Inside the Making of the Non-GMO Project Logo

December 4, 2013

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Barry Deutsch, Founder of Deutsch Design Works

Have you ever wondered how the Non-GMO Project Verified seal was developed? As the Non-GMO Project begins its fourth year of tremendous growth both as an organization and in the number of verified products, we thought it would be fun to reflect on the life of our logo and seal artwork. Deutsch Design Works (DDW) was the talented creative company that generously donated their time to generate the now well-known artwork, as well as the Non-GMO Month banner that headlines October festivities every year.  We caught up with DDW’s team—including principal Barry Deutsch—to gain perspective of how the process evolved to become the celebrated butterfly icon used today.

Please describe the history of the relationship between DDW and the Non-GMO Project.

Through our work for the Strauss Family Creamery in 2004, we made contact with the Non-GMO Project at the Natural Products Expo. It was a natural fit as the non-GMO issue was of personal interest to Barry. His passion for nature and the environment had only increased after a recent visit to the Monarch butterfly overwintering site in northern Mexico.

Had you ever worked on a non-profit product label?

­­Much of our mission-driven work has involved Northern California environmental groups, like the Turtle Island Restoration Network, River Otter Ecology Project and Ceres Community Project/Wildbrine Foods. Internationally speaking, we’ve designed the logo for the ProTerra Foundation. Our packaging design work for companies like Annie’s Homegrown has given us the ability to communicate the issues of “organic and sustainability.”

What considerations went into the design process?

We bring a disciplined approach to our passion. Our process starts with strategic thinking and trend analysis regardless of the project.

In this case, we focused on how to tell a story about purity, simplicity and naturalness and applying these qualities to a healthy food environment.

Practical considerations included size and legibility on a busy package, as well as being able to work on any product in the grocery store. The logo had to work in multiple colors as well as one and represent both the Non-GMO Project itself and the seal of “Verification.”

How many seal concepts were developed?

The initial exploration netted about 6 different options all of which incorporated natural elements like trees, leaves or vegetables in different treatments including type and illustration. We explored a range of tones from a “call-to-action” to “natural, feel good” and the more “scientific tone” to reinforce the Project’s credibility.

Some examples of the original concepts that were explored:

Concept design while developing the Non-GMO Project's seal for verification. Concept design while developing the Non-GMO Project's seal for verification. Concept design while developing the Non-GMO Project's seal for verification.
Concept design while developing the Non-GMO Project's seal for verification. Concept design while developing the Non-GMO Project's seal for verification. Concept design while developing the Non-GMO Project's seal for verification.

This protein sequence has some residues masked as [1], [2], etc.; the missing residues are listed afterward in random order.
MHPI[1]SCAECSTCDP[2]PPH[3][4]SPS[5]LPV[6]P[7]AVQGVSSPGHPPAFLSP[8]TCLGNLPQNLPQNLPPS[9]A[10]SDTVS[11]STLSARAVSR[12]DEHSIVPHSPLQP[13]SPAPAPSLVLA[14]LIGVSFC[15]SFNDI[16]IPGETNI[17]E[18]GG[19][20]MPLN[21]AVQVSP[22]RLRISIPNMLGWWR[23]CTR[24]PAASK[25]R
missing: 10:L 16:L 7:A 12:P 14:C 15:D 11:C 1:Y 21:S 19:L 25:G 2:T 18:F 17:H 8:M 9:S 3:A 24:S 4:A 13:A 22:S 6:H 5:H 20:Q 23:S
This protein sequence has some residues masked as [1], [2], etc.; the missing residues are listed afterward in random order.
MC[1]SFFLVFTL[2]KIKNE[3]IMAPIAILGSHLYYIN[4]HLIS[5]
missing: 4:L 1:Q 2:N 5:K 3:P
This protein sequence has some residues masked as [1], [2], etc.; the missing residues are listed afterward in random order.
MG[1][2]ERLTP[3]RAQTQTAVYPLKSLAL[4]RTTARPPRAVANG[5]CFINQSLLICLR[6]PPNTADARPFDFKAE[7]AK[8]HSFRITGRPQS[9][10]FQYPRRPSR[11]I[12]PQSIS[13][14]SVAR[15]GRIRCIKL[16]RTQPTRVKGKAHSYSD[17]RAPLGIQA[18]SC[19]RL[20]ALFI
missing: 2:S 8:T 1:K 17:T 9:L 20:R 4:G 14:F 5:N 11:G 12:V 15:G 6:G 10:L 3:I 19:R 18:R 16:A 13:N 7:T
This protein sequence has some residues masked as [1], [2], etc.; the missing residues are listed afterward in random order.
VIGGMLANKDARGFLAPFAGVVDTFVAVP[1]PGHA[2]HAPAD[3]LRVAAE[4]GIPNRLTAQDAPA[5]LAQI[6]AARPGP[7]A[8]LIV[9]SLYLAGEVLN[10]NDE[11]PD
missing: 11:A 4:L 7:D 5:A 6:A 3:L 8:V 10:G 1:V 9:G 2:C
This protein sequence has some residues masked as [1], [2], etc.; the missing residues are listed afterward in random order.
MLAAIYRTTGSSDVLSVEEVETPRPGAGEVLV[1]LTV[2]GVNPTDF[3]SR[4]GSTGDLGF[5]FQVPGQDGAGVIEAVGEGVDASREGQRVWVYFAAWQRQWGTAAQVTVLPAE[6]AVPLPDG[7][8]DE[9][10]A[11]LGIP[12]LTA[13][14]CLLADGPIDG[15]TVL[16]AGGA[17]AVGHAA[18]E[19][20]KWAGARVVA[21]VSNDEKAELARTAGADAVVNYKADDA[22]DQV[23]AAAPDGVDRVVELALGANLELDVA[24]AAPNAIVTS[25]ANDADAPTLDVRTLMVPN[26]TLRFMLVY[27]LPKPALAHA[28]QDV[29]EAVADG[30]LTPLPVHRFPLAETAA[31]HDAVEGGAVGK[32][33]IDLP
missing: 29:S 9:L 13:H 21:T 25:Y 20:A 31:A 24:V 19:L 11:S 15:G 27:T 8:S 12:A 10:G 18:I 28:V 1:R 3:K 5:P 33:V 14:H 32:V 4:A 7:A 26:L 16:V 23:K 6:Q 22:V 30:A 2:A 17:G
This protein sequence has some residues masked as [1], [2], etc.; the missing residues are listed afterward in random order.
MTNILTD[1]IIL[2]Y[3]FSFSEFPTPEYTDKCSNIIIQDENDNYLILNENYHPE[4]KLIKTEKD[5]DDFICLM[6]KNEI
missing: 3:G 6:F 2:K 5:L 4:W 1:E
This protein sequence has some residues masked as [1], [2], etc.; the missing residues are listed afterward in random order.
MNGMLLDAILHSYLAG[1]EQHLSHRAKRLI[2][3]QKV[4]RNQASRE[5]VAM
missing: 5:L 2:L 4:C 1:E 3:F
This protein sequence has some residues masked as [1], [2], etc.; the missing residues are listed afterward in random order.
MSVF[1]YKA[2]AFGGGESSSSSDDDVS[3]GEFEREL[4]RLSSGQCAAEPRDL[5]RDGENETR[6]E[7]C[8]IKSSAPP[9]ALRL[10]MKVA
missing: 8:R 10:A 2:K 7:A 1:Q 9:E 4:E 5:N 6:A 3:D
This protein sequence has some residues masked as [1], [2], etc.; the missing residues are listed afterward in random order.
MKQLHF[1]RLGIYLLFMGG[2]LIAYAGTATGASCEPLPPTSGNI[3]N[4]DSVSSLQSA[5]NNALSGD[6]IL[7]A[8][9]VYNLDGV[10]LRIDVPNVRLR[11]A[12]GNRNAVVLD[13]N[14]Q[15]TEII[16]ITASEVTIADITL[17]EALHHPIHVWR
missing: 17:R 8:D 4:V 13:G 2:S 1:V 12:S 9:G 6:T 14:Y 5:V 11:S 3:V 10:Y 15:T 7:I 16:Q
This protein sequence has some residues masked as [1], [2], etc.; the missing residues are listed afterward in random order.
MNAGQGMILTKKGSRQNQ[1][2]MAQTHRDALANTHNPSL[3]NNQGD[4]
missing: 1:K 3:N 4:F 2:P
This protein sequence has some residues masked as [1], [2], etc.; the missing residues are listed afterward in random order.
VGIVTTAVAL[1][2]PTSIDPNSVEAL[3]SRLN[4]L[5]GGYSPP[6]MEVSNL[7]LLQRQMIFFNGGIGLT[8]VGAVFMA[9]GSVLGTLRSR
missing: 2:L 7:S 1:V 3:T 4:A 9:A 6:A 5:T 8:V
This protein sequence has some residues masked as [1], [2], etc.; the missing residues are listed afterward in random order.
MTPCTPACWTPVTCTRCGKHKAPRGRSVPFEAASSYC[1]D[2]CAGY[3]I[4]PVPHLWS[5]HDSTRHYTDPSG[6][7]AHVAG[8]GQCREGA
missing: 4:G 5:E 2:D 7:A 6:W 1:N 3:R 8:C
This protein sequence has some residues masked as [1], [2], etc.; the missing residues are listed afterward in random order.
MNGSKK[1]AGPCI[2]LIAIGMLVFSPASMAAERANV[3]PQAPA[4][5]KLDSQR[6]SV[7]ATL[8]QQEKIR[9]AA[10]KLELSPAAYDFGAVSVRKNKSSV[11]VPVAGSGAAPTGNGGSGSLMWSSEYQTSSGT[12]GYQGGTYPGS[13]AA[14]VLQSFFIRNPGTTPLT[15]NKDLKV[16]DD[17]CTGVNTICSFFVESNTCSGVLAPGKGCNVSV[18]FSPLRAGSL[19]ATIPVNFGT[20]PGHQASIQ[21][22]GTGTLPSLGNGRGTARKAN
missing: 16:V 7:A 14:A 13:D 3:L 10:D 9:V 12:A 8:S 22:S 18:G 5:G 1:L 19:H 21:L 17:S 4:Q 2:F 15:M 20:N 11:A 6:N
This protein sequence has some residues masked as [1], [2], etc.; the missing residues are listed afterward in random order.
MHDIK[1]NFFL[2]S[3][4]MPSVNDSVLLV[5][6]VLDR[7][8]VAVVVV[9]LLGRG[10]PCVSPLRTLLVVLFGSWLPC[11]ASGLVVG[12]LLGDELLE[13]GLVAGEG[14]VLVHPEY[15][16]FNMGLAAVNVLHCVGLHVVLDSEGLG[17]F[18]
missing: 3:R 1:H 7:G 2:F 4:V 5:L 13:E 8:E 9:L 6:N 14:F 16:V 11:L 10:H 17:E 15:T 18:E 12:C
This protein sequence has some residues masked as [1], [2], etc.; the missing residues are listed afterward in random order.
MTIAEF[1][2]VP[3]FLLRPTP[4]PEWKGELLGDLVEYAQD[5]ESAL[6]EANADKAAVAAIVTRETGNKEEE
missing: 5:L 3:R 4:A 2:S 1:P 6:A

The final mark is successful because it works on many levels, some of which is subtle. It’s credible, approachable and deeply layered. Starting with a Monarch butterfly perched on a green blade of grass, which is also a check mark and even a ‘V’ for verification. All positioned on a blue-sky background resulting in a powerful blend of eye-catching, positive colors that portrays “a better future.”

The final designs for the verification seal and logo:

Non-GMO Project Verification seal Non-GMO Project logo

How do you feel when you are out shopping and you see the Non-GMO Project Verified label?

Proud! Proud that we were able to contribute to “truth in labeling” and informing consumers though graphic design, which is what we do best. Creating a symbol that’s clear, charming and accessible to everyone is our contribution to healthier food products.

We’ve noticed use of the logo is expanding to products not initially anticipated such as biodegradable bags and a wide range of vitamins and supplements. This illustrates the growth of producer and consumer awareness. To see something we worked on for months sitting on the shelf is incredibly rewarding.

 

More about Deutsch Design WorksAs one of the country’s leading packaging design firms, DDW has been around long enough to know a thing or two about what a client needs—and more importantly, what’s going to make their customers notice, smile, share and buy. Smart brand strategy. Thoughtful design. Amazing relationships. These are powerful ideas woven into the way the staff works. DDW is an expert in strategic branding and sustainable packaging, and the company has a deep passion for making packaging that jumps off the shelves. The result? Award-winning package design that turns heads and boosts sales. Deutsch Design Works

The courtyard at the offices of Deutsch Design Works is noted by employees as one of the most inspiring features of working for the company.

The courtyard at the offices of Deutsch Design Works is noted by employees as one of the most inspiring features of working for the company.